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Muddying the voters' choice

Fuller Warren, one of Florida's more colorful governors, was once asked how he would define a political draft.

"Three post cards from Blountstown," he replied.

Ross Perot has done substantially better than that.

But he paid for his own post cards.

Standing before the cameras Thursday, Perot tried to act the role of someone whose "volunteers" had virtually dragooned him into running for president.

It was Perot money that paid professional canvassers to get him on the ballot in New York. It was Perot money that ran United We Stand _ which now answers its phones "Perot for President" _ and which paid at least eight of the state coordinators. When real volunteers began objecting that Perot had hand-picked some of the coordinators, United We Stand's executive director, Orson Swindle, sent a letter commanding them to "accept the appointed leadership."

Perot's money paid for an 800 number for people to call to encourage _ but not discourage _ his formal candidacy. But for the money, at least $6-million of it, that he spent after declining to run, the campaign would have fizzled when he did. A New York Times headline said it succinctly: "Grass-Roots Drive Shows Hand of Oz." This paper's headline, "Perot heeds backers' call . . ." could as fairly have said, "Perot heeds backers' echo . . ."

All this may be beside the point as to whether Perot has constructive ideas _ and he does _ on issues George Bush and Bill Clinton are ducking. But it is of the same cloth as Bush's dissembling on Iran-Contra and Clinton's selective recollections of how he avoided selective service. The issue is candor. Most presidential candidates are at least candid enough to admit they want the job. What compels Perot to pretend he doesn't? What is he trying to deny? Does he protest a little too much when he paints other politicians as "ego-driven, power-hungry people"?

Why shouldn't he have an ego? No one starts an innovative business on a shoestring or assigns himself the task of shaking up the world's largest corporation without enormous reserves of self-confidence. It is not inherently sinister. Neither is power. When they become dangerous is when ego drives people to abuse power. Winston Churchill and Adolf Hitler were both supremely self-confident people who openly courted power; but for the one, civilization might have been destroyed by the other.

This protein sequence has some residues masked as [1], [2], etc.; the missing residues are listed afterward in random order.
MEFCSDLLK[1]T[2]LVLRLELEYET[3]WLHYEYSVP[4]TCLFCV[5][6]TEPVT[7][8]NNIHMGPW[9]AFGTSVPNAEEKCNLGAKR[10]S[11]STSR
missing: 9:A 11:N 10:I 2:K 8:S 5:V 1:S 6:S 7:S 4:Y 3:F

Perot's issues are good issues. What is troubling about him _ and what his pretense of being drafted back into the race obviously attempts to deny _ is the short fuse that starts sputtering whenever someone treats him with insufficient deference. He's in his element at love-ins like Larry King Live, where it would never occur to King to ask Perot about the $16-million he has spent, but after Katie Couric and Lisa Myers had surprised him with tough questions on the NBC Today show he complained about women reporters "trying to prove their manhood." And when he said, "I will not spend one minute answering questions that are not directly relevant to the issues that concern the American people," he was declaring his intention to stonewall any question he chooses not to answer.

Journalists can be relentless, rowdy and rude, shallow, sycophantic and stupid. They can waste time following rabbit trails, such as whether Perot hired investigators to check on his "volunteers," at the expense of such threshold issues as the economy and the deficit. Yet they are indispensable to the trial by combat that helps American voters decide which candidates deserve their trust. Perot may think he can buy that trust, but the truth is that he must earn it. Perot's "no go" decision last July left many thinking he had simply wilted in the heat of the kitchen. His staged re-entry gives rise to suspicion that it was planned all along. Why else did he continue to spend money if not to preserve that option?

There is no chance he can be elected now, and most observers discount his prospects of carrying even a single state. But watch where he runs hardest and spends the most: It will tell whether his aim is only to be heard or to hurt. Suppose Perot won just one state _ say Texas _ and as a result neither Bush nor Clinton had an electoral college majority? Then suppose he told them, "My chosen electors will vote as I say. Which of you will do as I say?"

Perot isn't going to be president. Better he should spend his money subsidizing the Concord Coalition, recently founded by Warren Rudman, Paul Tsongas and former Commerce Secretary Peter Peterson, that proposes to keep public attention on the economy and the deficit. At this late date, all he can do is muddy the voters' choice between the viable candidates.

Those who do not want Bush re-elected should vote for Clinton. Those who do not want Clinton to be president should vote for Bush. Those who could not vote for either on a bet might as well vote for Perot. But let them keep in mind how this egotistical and brittle man might use their proxies if the election is not settled on Nov. 3.

Martin Dyckman is associate editor of the Times.